Microsoft has been a major player in the productivity space for decades. Their Microsoft Office platform was one of their first (and one of their most successful) products. Recently, the software giant rebranded their cloud-based Office 365 platform to Microsoft 365. Today, we’ll tell you what that means for consumers.
There are three distinct delivery models for Microsoft 365: Home, Business, and Enterprise. There is some confusion because Microsoft had launched a business-and-education-centric product by the same name in 2019, but that product has since been discontinued. Let’s take a look at the current Microsoft 365 offerings:
There are two packages of Microsoft 365 Home and they include the following software:
On Windows 10 PCs users also get access to Publisher, a typesetting application. The subscription also includes OneDrive with 1 TB of cloud storage and access to Skype, Microsoft’s video conferencing application.
The home edition of Microsoft 365 is available per user or in a family plan that provides up to six separate personal accounts.
For businesses, Microsoft 365 comes in three different packages and includes the Office package as well as access to the following applications:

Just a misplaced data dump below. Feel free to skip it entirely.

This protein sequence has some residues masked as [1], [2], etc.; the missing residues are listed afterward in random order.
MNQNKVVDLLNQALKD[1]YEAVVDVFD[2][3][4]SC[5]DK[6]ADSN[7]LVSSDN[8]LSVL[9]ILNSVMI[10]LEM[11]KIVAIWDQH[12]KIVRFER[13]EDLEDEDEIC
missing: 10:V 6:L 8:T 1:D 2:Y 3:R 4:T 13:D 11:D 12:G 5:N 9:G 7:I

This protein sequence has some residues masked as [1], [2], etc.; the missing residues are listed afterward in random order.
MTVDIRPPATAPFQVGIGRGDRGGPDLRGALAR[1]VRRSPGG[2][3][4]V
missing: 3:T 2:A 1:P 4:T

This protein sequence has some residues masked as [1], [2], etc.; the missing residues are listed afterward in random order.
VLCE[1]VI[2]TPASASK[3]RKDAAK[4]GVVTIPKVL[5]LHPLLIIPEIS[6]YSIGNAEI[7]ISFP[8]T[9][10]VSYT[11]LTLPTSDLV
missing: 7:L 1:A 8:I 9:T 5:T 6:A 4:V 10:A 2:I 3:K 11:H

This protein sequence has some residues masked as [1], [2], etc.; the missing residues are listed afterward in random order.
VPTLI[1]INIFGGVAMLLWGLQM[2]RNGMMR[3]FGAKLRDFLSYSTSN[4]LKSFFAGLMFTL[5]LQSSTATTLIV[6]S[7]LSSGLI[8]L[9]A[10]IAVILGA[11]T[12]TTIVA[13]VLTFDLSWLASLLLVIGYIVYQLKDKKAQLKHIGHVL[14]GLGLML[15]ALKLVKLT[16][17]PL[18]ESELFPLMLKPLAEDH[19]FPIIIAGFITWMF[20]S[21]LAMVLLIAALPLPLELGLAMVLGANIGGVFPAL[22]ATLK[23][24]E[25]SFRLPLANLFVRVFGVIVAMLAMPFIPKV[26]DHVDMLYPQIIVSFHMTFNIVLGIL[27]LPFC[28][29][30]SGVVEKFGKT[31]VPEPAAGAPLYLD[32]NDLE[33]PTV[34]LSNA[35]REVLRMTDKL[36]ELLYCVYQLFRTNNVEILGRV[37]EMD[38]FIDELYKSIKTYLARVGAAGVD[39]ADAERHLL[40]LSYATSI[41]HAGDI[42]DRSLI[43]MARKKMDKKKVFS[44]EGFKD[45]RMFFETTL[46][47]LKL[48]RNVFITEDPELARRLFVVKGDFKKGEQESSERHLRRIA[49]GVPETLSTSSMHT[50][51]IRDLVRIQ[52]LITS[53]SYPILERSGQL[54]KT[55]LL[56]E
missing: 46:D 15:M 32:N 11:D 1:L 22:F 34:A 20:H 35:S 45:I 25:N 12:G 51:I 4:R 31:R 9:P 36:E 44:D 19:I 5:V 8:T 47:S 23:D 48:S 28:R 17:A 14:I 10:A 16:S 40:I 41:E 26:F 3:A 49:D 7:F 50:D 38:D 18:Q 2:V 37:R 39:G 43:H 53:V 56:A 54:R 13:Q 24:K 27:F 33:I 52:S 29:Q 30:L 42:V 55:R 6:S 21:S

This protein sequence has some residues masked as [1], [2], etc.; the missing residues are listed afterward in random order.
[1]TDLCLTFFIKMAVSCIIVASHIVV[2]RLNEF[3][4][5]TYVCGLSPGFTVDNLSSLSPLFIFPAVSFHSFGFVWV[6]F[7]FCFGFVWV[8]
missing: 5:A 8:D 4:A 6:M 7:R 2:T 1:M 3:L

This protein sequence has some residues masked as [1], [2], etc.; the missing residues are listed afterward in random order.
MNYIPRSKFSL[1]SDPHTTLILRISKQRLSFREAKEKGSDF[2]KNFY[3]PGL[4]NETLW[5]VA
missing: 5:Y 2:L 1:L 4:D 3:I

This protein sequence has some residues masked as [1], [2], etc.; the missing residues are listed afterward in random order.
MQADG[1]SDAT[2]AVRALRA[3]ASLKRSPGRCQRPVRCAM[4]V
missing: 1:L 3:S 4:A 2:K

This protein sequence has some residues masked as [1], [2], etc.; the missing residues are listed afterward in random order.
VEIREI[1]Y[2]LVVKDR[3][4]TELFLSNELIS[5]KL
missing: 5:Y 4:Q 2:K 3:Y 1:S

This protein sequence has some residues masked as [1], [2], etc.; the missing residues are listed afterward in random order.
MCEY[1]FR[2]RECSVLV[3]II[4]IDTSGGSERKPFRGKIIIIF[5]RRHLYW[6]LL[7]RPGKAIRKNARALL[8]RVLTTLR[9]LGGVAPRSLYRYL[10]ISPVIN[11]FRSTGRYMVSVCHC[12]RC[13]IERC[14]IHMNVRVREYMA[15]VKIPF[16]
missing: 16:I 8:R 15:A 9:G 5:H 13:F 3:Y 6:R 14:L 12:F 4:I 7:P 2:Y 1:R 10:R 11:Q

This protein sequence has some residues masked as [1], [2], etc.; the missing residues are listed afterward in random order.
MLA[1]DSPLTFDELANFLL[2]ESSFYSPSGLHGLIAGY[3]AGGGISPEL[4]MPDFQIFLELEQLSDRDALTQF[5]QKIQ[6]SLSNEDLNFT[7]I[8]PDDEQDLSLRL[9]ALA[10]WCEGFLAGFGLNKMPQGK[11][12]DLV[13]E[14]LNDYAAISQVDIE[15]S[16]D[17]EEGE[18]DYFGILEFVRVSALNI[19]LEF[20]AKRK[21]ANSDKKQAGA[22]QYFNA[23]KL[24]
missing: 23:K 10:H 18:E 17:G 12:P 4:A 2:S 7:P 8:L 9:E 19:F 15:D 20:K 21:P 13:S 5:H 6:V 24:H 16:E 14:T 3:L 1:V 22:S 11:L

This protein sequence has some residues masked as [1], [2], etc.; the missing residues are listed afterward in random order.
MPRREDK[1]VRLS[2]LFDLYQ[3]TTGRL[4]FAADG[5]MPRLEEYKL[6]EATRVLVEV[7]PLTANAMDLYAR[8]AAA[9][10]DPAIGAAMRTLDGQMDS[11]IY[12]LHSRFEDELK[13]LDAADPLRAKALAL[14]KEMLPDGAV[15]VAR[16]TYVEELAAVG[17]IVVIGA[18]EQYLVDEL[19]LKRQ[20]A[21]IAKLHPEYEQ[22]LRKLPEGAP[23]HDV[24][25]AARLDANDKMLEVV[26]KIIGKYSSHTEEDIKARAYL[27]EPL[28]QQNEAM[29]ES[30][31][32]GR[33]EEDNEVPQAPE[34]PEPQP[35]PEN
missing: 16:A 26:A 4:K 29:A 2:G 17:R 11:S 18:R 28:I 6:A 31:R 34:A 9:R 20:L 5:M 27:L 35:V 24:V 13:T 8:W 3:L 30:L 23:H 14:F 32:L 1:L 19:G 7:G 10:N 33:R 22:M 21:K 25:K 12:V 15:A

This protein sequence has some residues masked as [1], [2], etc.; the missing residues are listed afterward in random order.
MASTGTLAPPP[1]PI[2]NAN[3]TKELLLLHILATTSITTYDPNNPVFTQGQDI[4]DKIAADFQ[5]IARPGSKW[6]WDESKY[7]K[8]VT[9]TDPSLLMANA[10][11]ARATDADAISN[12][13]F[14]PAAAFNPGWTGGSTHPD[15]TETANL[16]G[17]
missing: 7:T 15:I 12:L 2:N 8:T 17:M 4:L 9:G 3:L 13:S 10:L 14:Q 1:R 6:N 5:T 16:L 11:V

Microsoft 365 Business comes in Business Basic, Business Standard, and Business Premium. The basic edition only provides access to web-hosted applications, while the Premium package includes Microsoft’s Intune software and additional security features.
The enterprise edition of Microsoft 365 is a comprehensive suite of tools to help fuel the modern business. On top of the standard Microsoft 365 Business Premium package, Microsoft 365 Enterprise also includes access to:
The platform comes in three separate services levels: E3, E5, and F3.
If you would like to get one of today’s most powerful cloud-based productivity suites that also give your business the tools it needs to stay a step above, call the IT professionals at R&L IT & Telecom Consultants today at (718) 685-2959.